Impressive trial results for the R21/Matrix-M were published yesterday in the Lancet showing up to 80 percent protection against malaria in children aged five to 17 months. The vaccine, developed by scientists at the University of Oxford, was trialled in Burkina Faso with an initial cohort of 409 children.
The Oxford researchers – funded by the European and Developing Countries Clinical Trials Partnership 2 (EDCTP2), Wellcome Trust, and NIHR Oxford Biomedical Research Centre – are the first to meet the World Health Organization’s (WHO) Malaria Vaccine Technology Roadmap goal of a vaccine with 75 percent or greater efficiency over 12 months in the target population of Africa children.
Malaria Consortium Technical Director, Dr James Tibenderana, commented: “We welcome the remarkable results of the study in Burkina Faso, which demonstrates the valuable contribution which malaria vaccines add to the effective interventions against malaria as we collectively aim for a malaria-free world. We eagerly await results from the phase 3 trial and other studies in non-seasonal malaria transmission settings. We have learnt from the development and roll-out of COVID-19 vaccines, that the pathways to scale can be shorter while mitigating risks and optimising benefits. I hope these results motivate increased and sustained investments in research and development for malaria vaccines, and their equitable access, because they prevent malaria infections and save lives.”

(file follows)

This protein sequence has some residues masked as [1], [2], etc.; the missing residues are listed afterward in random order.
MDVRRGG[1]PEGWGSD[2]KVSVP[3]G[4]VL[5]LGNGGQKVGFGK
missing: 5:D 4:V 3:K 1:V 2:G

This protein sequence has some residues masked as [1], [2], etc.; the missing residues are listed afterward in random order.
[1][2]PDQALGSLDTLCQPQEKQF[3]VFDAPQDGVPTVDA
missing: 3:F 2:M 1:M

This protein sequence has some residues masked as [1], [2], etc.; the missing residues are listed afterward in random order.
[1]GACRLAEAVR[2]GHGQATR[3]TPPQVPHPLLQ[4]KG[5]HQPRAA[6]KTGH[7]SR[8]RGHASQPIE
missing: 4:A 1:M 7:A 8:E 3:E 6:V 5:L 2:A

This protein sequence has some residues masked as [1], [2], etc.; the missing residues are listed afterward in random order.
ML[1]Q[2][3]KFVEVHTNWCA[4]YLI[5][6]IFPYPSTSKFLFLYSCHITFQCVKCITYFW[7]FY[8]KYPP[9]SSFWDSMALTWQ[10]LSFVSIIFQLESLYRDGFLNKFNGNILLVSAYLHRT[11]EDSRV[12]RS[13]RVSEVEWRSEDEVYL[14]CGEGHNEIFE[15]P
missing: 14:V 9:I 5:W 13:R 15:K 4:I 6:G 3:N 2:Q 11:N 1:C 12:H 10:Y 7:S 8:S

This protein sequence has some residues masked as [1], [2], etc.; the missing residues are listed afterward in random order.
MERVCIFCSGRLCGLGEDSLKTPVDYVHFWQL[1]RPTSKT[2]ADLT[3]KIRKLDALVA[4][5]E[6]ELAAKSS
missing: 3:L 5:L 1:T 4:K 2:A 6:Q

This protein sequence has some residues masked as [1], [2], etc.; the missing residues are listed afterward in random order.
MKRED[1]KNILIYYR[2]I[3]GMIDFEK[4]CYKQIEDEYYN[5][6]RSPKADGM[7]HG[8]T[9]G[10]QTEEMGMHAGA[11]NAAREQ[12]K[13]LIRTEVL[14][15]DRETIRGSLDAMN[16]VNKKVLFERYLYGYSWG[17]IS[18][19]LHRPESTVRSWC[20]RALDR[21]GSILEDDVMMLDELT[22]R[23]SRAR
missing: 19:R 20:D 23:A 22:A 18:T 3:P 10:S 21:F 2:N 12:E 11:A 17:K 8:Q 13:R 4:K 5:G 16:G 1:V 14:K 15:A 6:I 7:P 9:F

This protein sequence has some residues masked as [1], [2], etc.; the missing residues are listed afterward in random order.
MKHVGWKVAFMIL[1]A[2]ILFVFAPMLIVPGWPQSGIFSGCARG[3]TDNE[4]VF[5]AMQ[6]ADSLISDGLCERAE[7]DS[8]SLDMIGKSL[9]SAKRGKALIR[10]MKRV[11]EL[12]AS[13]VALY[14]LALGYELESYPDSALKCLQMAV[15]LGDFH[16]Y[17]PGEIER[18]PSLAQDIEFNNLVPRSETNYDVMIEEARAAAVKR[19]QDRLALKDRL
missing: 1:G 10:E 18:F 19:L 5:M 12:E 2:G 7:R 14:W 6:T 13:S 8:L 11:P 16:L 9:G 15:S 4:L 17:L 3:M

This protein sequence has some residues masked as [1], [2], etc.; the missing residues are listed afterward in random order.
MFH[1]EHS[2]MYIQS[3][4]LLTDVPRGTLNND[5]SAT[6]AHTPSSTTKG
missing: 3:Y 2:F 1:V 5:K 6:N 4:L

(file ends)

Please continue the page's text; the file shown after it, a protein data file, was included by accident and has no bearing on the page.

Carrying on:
Last year, in a milestone decision, the WHO recommended that the first malaria vaccine – the RTS,S/AS01 made by GSK – be provided to children living in sub-Saharan Africa to reduce malaria disease and burden. Like the R21 vaccine developed in Oxford, the RTS,S vaccine also targets the parasite before it enters the liver.
409 children took part in the randomised, controlled, double-blind trial, conducted at the Clinical Research Unit of Nanoro (CRUN) / Institut de Recherche en Sciences de la Santé (IRSS), between 2019 and 2020. Each received a primary three-dose vaccination with R21, followed by a booster a year later. The vaccine will require further approval, pending the outcome of a larger trial involving 4,800 children, due to be completed by the end of the year.
Malaria Consortium welcomes the Oxford team’s efforts to secure large scale manufacturing for this latest vaccine. The Serum Institute of India – the world's largest vaccine manufacturer – has committed to make more than 100 million doses of the R21 vaccine annually. Ensuring equitable access to a malaria vaccine, alongside existing, proven interventions such as long-lasting insecticidal nets (LLINs) and various forms of chemoprevention (such as seasonal malaria chemoprevention and perennial malaria chemoprevention), is critical to protecting those most vulnerable to the disease, pregnant women and young children, and making further progress to malaria elimination across sub-Saharan Africa where the burden of malaria is greatest.
Image credit: Diana Polekhina